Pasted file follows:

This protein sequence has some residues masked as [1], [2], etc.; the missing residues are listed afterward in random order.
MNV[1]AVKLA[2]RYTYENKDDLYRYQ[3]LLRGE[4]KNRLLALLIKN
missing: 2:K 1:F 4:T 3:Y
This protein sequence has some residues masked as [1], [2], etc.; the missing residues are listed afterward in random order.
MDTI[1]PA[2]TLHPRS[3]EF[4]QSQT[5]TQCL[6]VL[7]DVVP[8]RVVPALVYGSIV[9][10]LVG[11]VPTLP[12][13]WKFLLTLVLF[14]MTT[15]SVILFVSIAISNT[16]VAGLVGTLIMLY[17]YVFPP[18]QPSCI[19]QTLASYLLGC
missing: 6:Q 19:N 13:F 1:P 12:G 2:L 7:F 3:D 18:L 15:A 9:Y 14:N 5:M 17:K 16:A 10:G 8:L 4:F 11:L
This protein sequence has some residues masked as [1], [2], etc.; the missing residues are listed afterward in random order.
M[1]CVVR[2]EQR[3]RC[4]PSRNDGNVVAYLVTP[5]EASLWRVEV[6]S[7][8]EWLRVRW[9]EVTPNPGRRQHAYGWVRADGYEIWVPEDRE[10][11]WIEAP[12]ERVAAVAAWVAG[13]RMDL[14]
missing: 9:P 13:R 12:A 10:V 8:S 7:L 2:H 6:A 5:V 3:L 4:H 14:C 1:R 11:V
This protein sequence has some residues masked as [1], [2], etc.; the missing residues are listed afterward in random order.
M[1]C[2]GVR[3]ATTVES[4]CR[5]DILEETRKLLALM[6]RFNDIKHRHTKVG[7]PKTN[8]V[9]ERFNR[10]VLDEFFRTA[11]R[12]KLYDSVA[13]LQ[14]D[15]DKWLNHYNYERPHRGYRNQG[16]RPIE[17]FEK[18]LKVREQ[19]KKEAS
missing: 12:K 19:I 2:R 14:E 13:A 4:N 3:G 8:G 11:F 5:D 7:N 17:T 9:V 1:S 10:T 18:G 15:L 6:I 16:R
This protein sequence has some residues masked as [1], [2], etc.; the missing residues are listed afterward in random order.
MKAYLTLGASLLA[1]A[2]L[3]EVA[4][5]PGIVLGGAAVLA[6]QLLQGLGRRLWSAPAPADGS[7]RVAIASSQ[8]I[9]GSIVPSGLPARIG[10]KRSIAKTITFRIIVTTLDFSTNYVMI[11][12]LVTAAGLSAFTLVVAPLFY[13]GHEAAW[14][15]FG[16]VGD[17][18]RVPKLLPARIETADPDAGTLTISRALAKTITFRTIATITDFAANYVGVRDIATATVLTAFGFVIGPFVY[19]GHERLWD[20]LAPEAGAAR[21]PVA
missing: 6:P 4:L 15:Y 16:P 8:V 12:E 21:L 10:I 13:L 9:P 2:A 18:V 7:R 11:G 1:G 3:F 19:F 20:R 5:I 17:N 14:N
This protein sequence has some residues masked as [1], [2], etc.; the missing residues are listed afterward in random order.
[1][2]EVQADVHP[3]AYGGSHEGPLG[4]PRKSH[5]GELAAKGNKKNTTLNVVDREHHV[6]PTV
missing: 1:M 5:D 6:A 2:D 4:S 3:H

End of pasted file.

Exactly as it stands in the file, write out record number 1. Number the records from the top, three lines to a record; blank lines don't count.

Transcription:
This protein sequence has some residues masked as [1], [2], etc.; the missing residues are listed afterward in random order.
MNV[1]AVKLA[2]RYTYENKDDLYRYQ[3]LLRGE[4]KNRLLALLIKN
missing: 2:K 1:F 4:T 3:Y